Ultrasonic meters deliver smart savings for Rowan County

May 15, 2023
Smart metering technology helps Salisbury-Rowan Utilities realize better data and higher profits.

Located in North Carolina, Rowan County sits roughly halfway between Charlotte and Greensboro along the I-85 corridor. Salisbury-Rowan Utilities (SRU) was founded in 1886 as the Salisbury Water Company.

Over its nearly 140-year history, population levels increased and capacity needs grew, as did the utility’s assets. Today, SRU’s water assets include one water treatment plant treating an average of 9.3 million gallons per day, two wastewater facilities and 15 water tanks, for a finished water storage capacity of 7.455 million gallons. A total of 23,000 water customers in municipalities throughout Rowan County, including the city of Salisbury, as well as the towns of China Grove, Granite Quarry, Rockwell, Spencer and East Spencer, and several unincorporated areas, receive water from the utility.

In an effort to decrease non-revenue water and improve customer service, the utility completed an in-house meter analysis in 2012 and determined that a meter change-out project was necessary. At the time, the average age of existing meters was 17 years old, with some of the oldest meters in the system in service for nearly 50 years.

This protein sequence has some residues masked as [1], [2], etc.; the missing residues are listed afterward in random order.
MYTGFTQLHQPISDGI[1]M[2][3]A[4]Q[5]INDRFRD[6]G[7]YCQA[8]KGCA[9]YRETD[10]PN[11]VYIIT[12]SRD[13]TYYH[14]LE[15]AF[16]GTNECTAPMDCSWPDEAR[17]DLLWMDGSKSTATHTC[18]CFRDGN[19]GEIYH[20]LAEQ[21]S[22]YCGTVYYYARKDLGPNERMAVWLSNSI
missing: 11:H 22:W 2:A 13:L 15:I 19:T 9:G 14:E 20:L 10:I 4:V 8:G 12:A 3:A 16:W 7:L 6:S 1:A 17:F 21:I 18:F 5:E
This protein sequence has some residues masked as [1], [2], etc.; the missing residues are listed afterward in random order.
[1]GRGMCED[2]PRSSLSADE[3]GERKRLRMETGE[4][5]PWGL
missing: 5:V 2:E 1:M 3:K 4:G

Upgrading to ultrasonic

Upgrading meter infrastructure allowed the utility to gain more accurate data for employees to respond to customer inquiries about their bills and their usage, and to optimize operations and technological offerings in order to realize more revenue and improve overall sustainability.

“The water meter is our cash register, so we want to make sure that meter is as accurate as it can be,” said Jason Wilson, assistant utilities director for Salisbury-Rowan Utilities. “We determined that our meter age needed to be 14 years for us to maximize our accuracy and get the most life out of that meter. And so, at the start of this project, we were roughly 12,000 meters behind on change-outs that were necessary to maximize our system efficiency.”

Approximately 85% of the utility’s service area is residential, accounting for about 42% of the average daily billed volume of water. Prior to the meter upgrade project, the utility had seven meter readers working across the service area to compile data on a monthly basis, and change-outs happened as meters neared the end of their service life — about 500 meters annually. When a customer brought in a higher bill, SRU only had the information from the one monthly meter read available.

The city selected ultrasonic meters, cellular endpoints and software from Badger Meter. The company’s E-Series G2 Ultrasonic meters, paired with Orion Cellular endpoints and Beacon software as a service (SaaS), offer long-term, sustained accuracy, even in low-flow environments.